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Do outcomes vary according to the source of admission to the pediatric intensive care unit?
Pediatr Crit Care Med. 2008 Jan; 9(1):20-5.PC

Abstract

OBJECTIVE

To examine associations between mortality, length of stay, and the sources of admission to tertiary pediatric intensive care.

DESIGN

A retrospective analysis of prospectively collected data.

SETTING

A tertiary medical center with a 16-bed medical-surgical intensive care unit and a 15-bed cardiac pediatric intensive care unit (PICU).

PATIENTS

All admissions from July 1, 1998, through June 30, 2004. Multivariable regression methods compared length of stay and mortality between the sources of PICU admission, controlling for multiple variables, including severity of illness.

INTERVENTIONS

None.

MEASUREMENTS AND MAIN RESULTS

Of 8,897 eligible admissions, 74% were directly from the study hospital's emergency department or operating rooms, while 26% were from indirect sources, including the study hospital's wards (11%) or interhospital transfer from either non-PICU (12%) or PICU settings (3%). Compared with emergency department admissions, ward admissions had higher odds of mortality (odds ratio 1.65, 95% confidence interval 1.08-2.51), transfer admissions from non-PICU settings did not have elevated odds of mortality (odds ratio 0.80, 95% confidence interval 0.51-1.25), and inter-PICU transfer admissions had higher odds of mortality (odds ratio 1.43, 95% confidence interval 0.80-2.56), although not reaching statistical significance. Compared with emergency department admissions, ward admissions stayed almost 4 days longer in the PICU, while interhospital transfer admissions from non-PICU and PICU settings stayed 2 and 6 days longer, respectively.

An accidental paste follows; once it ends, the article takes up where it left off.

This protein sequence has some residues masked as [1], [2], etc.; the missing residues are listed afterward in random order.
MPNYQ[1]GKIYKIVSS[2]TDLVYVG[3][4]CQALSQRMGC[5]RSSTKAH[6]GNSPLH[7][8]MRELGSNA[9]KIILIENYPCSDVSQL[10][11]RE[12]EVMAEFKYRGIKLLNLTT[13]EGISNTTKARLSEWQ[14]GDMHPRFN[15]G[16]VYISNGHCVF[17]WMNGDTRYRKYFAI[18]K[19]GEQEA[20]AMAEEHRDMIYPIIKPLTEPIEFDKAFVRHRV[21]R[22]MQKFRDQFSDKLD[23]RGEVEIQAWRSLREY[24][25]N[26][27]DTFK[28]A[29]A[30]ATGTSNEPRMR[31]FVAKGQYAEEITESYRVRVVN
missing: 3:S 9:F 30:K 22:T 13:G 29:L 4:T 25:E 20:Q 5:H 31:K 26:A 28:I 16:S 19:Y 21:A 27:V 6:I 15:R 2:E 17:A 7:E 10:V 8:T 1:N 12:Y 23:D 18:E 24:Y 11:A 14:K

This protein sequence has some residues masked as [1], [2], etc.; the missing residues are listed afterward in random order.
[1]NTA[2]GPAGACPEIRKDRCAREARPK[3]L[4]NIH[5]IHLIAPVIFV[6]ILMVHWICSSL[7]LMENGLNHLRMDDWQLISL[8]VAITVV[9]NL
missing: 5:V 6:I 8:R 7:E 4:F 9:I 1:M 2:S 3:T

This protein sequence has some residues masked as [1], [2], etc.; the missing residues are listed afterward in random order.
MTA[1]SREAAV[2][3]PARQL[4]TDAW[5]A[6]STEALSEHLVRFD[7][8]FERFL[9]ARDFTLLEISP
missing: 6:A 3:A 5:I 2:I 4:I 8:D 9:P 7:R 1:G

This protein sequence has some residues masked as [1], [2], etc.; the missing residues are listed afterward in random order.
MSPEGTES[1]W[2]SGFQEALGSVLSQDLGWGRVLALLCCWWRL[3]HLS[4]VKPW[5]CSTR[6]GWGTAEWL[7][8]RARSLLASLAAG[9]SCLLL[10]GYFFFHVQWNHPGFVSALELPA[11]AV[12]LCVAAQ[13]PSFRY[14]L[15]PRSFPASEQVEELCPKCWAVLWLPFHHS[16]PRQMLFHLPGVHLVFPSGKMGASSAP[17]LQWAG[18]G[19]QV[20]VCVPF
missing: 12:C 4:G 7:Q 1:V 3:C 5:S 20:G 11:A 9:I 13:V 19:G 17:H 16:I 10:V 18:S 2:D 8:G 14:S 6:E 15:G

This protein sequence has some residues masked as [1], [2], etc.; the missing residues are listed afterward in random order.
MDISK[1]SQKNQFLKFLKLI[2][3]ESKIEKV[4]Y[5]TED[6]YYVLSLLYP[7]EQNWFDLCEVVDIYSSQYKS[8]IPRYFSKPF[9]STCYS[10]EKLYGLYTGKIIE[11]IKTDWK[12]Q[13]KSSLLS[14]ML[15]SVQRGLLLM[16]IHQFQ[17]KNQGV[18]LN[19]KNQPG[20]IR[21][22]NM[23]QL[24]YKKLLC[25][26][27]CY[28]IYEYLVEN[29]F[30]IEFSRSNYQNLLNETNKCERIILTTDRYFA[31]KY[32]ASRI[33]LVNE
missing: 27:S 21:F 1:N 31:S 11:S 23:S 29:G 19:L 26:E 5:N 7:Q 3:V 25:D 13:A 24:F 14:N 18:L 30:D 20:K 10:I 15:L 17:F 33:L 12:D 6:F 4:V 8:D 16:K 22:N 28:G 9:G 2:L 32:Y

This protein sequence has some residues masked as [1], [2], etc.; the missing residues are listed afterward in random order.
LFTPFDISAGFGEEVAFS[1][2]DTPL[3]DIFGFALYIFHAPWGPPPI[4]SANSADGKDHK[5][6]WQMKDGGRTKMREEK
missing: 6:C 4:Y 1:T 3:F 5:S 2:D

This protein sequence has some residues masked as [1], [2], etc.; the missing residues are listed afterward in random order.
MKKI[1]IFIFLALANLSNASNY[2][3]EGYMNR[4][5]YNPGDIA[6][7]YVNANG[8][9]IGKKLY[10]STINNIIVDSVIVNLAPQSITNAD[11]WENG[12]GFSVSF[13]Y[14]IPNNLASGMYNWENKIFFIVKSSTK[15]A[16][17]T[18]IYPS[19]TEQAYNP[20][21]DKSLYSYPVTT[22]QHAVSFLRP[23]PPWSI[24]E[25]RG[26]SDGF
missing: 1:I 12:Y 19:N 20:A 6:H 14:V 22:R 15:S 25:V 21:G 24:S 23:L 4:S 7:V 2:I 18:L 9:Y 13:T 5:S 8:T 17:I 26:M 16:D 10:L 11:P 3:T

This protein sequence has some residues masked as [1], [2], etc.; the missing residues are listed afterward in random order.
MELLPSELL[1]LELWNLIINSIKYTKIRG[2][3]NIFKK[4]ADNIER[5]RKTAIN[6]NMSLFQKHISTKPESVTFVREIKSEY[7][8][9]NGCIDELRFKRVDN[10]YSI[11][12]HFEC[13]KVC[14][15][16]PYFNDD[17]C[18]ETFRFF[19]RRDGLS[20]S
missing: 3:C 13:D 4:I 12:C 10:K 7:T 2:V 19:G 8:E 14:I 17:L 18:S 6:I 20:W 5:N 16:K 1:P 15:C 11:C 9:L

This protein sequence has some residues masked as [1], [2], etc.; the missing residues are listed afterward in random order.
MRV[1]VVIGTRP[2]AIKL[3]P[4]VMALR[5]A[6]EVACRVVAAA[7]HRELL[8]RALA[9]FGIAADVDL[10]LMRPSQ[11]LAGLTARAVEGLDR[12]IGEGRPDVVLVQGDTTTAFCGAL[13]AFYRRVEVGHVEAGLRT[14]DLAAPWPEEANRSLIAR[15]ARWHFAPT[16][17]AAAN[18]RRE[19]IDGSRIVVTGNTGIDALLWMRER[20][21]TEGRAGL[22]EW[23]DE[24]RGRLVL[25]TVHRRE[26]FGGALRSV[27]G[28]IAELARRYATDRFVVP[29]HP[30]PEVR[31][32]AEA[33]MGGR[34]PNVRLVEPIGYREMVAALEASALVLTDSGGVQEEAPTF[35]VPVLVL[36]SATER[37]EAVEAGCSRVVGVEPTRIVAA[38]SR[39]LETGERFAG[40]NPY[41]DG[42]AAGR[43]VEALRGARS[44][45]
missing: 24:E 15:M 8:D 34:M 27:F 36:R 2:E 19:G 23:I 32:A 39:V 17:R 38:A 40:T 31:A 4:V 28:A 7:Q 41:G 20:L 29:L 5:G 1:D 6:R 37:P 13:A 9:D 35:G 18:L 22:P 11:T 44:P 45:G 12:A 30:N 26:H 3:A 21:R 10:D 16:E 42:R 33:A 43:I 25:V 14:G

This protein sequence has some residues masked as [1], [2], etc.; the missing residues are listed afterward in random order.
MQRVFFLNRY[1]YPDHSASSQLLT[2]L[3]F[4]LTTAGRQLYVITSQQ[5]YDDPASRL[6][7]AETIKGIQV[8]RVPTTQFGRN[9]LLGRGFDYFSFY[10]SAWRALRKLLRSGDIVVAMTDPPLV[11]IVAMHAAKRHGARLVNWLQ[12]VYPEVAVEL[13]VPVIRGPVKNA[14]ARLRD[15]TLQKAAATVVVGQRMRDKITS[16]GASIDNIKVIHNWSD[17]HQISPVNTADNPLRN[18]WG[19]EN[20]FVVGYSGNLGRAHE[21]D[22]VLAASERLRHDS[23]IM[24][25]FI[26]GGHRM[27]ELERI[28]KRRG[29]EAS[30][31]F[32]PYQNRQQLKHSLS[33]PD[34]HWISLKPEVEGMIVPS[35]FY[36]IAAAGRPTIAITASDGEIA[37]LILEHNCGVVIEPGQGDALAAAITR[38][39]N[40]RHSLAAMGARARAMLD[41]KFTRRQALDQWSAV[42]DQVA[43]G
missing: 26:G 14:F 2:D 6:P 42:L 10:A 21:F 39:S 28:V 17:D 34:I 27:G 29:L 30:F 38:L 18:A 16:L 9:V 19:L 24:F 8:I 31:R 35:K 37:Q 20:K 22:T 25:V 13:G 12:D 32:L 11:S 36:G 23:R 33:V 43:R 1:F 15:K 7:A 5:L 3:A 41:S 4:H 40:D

CONCLUSIONS

Outcomes of tertiary pediatric intensive care vary significantly by source of admission. Strategies aimed at reduction of mortality at the tertiary PICU should target transfer admissions from the hospital's wards and from PICUs of other hospitals.

Authors+Show Affiliations

Department of Pediatrics and Communicable Diseases, Division of Pediatric Critical Care Medicine, University of Michigan Health System, Ann Arbor, MI, USA. fodetola@med.umich.eduNo affiliation info availableNo affiliation info availableNo affiliation info availableNo affiliation info availableNo affiliation info available

Pub Type(s)

Journal Article

Language

eng

PubMed ID

18477909

Citation

Odetola, Folafoluwa O., et al. "Do Outcomes Vary According to the Source of Admission to the Pediatric Intensive Care Unit?" Pediatric Critical Care Medicine : a Journal of the Society of Critical Care Medicine and the World Federation of Pediatric Intensive and Critical Care Societies, vol. 9, no. 1, 2008, pp. 20-5.
Odetola FO, Rosenberg AL, Davis MM, et al. Do outcomes vary according to the source of admission to the pediatric intensive care unit? Pediatr Crit Care Med. 2008;9(1):20-5.